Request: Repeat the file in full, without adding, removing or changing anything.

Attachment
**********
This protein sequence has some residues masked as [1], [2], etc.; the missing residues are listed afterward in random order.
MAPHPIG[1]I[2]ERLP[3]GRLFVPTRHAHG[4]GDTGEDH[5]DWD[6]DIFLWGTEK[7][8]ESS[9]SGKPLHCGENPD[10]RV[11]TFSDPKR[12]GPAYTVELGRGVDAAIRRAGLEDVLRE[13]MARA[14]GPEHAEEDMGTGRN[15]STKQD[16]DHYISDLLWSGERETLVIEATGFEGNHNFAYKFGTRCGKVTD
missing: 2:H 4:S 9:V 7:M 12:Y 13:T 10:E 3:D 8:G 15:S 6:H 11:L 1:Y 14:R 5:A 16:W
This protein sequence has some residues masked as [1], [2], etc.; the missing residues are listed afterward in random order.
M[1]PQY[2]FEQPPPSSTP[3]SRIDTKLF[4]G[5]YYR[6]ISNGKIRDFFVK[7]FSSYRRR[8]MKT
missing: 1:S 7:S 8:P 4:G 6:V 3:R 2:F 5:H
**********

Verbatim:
This protein sequence has some residues masked as [1], [2], etc.; the missing residues are listed afterward in random order.
MAPHPIG[1]I[2]ERLP[3]GRLFVPTRHAHG[4]GDTGEDH[5]DWD[6]DIFLWGTEK[7][8]ESS[9]SGKPLHCGENPD[10]RV[11]TFSDPKR[12]GPAYTVELGRGVDAAIRRAGLEDVLRE[13]MARA[14]GPEHAEEDMGTGRN[15]STKQD[16]DHYISDLLWSGERETLVIEATGFEGNHNFAYKFGTRCGKVTD
missing: 2:H 4:S 9:V 7:M 12:Y 13:T 10:E 3:D 8:G 15:S 6:H 11:L 1:Y 14:R 5:A 16:W
This protein sequence has some residues masked as [1], [2], etc.; the missing residues are listed afterward in random order.
M[1]PQY[2]FEQPPPSSTP[3]SRIDTKLF[4]G[5]YYR[6]ISNGKIRDFFVK[7]FSSYRRR[8]MKT
missing: 1:S 7:S 8:P 4:G 6:V 3:R 2:F 5:H